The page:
Written by a Bot: Five Ways Brian Bendis Made Superman Cool Again

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Written by a Bot: Five Ways Brian Bendis Made Superman Cool Again

This is a book that’s lived up to its name and has put an epic, mature and interesting spin on the Superman character. This is not a book to be watched on a specific day because it is truly a book for all time. This comic isn’t for every “sophomore slump” or “spike in sales” or “return of Superman” but this book will be the book to own for anyone who loves superhero comics and is interested in a classic approach to the Superman story.The art in the book is incredible as well. All of the pages featured are absolutely stunning. I am writing about the book from a timeline and they would all be perfect as a psd download.

Here’s the five ways “The Great One” Brian Bendis made Superman cool again:

Superman has a real-world counterpart.

“Moral relativism takes us to a place where everyone’s personal morals are just as valid as anybody else’s, and that means any character can be brought into a story and explain anything, because they have a real-world counterpart,” Bendis said. “The way I did it was, Superman has a real-world counterpart, but for no other reason, except that it was what they do in the comic. For them to understand that, that explained a lot of stuff for me. He has superpowers. They go through much the same process as he does, and yet for them to accept the same thing, the same reality, is just another signpost of the absurdity of their situation.”

It features toddler Bizarro as played by Brie Larson.

In the DCU we know that this teenager is also Bizarro (Brie Larson) and that makes sense. As you can see from his Justice League action figure, he’s got very large eyes and a blue-brown skin tone. It makes sense too that in a pre-Superman Earth, Bizarro was very young. We’ve seen the toddler Bizarro face the demons of his origins in the Man of Steel Special.

This was as much a coincidence as a big cosplay opportunity, right?


It is possible that Marvel’s own Bizarro (Brianna Hildebrand) was conceived of by Brie Larson. By the time the first Thor movie came out.

Booster Gold is the last Kryptonian on Earth.

The result was Superman: The Man of Steel #52, also written by Bendis, drawn by Mikel Janin and colored by Glenn Whitmore. The issue also ended on a cliffhanger, as Superman and Lois Lane fled the Tower of Fate in Metropolis just before it was destroyed by Lobo.

In 1996, DC dropped Superman, leaving Booster Gold as the only Kryptonian remaining on Earth. Since Superman would still be the premier hero on Earth, a super-hero team-up was the most obvious choice for a replacement. Bryan Hitch would combine his characters from the Justice Society of America with the Batman Family in an all-new super-team called 1996: Superman: The Search for Superman.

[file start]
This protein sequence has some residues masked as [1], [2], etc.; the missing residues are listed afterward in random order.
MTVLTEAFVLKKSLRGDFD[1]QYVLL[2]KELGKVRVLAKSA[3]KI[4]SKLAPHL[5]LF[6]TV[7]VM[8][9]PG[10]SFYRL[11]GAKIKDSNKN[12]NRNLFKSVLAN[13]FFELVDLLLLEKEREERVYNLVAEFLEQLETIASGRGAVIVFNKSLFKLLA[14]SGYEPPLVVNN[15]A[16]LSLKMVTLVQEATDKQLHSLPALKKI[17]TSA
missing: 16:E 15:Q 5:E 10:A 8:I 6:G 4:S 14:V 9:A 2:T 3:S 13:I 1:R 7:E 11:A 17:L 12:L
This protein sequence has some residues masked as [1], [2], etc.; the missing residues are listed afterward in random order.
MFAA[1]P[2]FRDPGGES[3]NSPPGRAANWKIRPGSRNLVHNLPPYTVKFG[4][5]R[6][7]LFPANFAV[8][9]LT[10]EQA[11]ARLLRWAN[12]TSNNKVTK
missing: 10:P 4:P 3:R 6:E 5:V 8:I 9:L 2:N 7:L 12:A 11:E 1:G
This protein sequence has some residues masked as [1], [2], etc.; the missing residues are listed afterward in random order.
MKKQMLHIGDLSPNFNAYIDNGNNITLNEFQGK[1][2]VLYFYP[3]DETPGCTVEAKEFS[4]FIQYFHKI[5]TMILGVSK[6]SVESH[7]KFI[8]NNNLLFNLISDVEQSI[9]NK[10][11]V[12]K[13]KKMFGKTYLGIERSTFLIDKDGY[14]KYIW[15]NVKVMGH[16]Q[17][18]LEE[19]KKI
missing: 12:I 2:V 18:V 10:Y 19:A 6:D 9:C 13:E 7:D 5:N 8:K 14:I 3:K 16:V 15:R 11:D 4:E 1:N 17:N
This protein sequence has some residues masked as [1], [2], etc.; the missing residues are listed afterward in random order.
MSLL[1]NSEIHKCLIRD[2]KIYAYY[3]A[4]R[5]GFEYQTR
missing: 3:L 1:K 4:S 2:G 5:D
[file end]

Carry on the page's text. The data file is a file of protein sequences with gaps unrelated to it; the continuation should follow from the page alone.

Before Bendis, characters didn’t have names.

For years, those characters didn’t have names. Superman’s name was born as a part of the return of readers to the Bronze Age, when there was no internet to interview creators, and when the editor of the comic book industry’s oldest publication, The Comics Journal, was out of town.

“At that point, people like Neal Adams and Len Wein and Curt Swan and guys who were contemporaries of mine thought it was kind of a joke if you had a comic with ‘Superman,'” Bendis says. “We really had to pick up the phone and call some of our colleagues and get their stamp of approval on it. They weren’t going to make it up.

Superman is better than Tony Stark.

I mean a fully realized superman. If you think Tony Stark is already a fully realized superman, just wait until Justice League Dark! They take the Thing and begin a partnership with Darkseid.

Mewtwo is either being considered for the Teen Titans, or being kept as an enemy to be “diluted” as they are about to do with Red Arrow.

Vibe is also in there, with a few offshoots, none of which I can believe. I will be really surprised if they didn’t at least pretend there was a Morlun in there. But who knows, maybe we’ll just get a storyline where they show how we should truly appreciate him as his analogues are very different.

Do you agree with our bot’s reasons? Let us know in the comments.

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Written by a Bot: Five Ways Brian Bendis Made Superman Cool Again

About Jude Terror

A prophecy says that in the comic book industry's darkest days, a hero will come to lead the people through a plague of overpriced floppies, incentive variant covers, #1 issue reboots, and super-mega-crossover events.

Scourge of Rich Johnston, maker of puns, and seeker of the Snyder Cut, Jude Terror, sadly, is not the hero comics needs right now... but he's the one the industry deserves.

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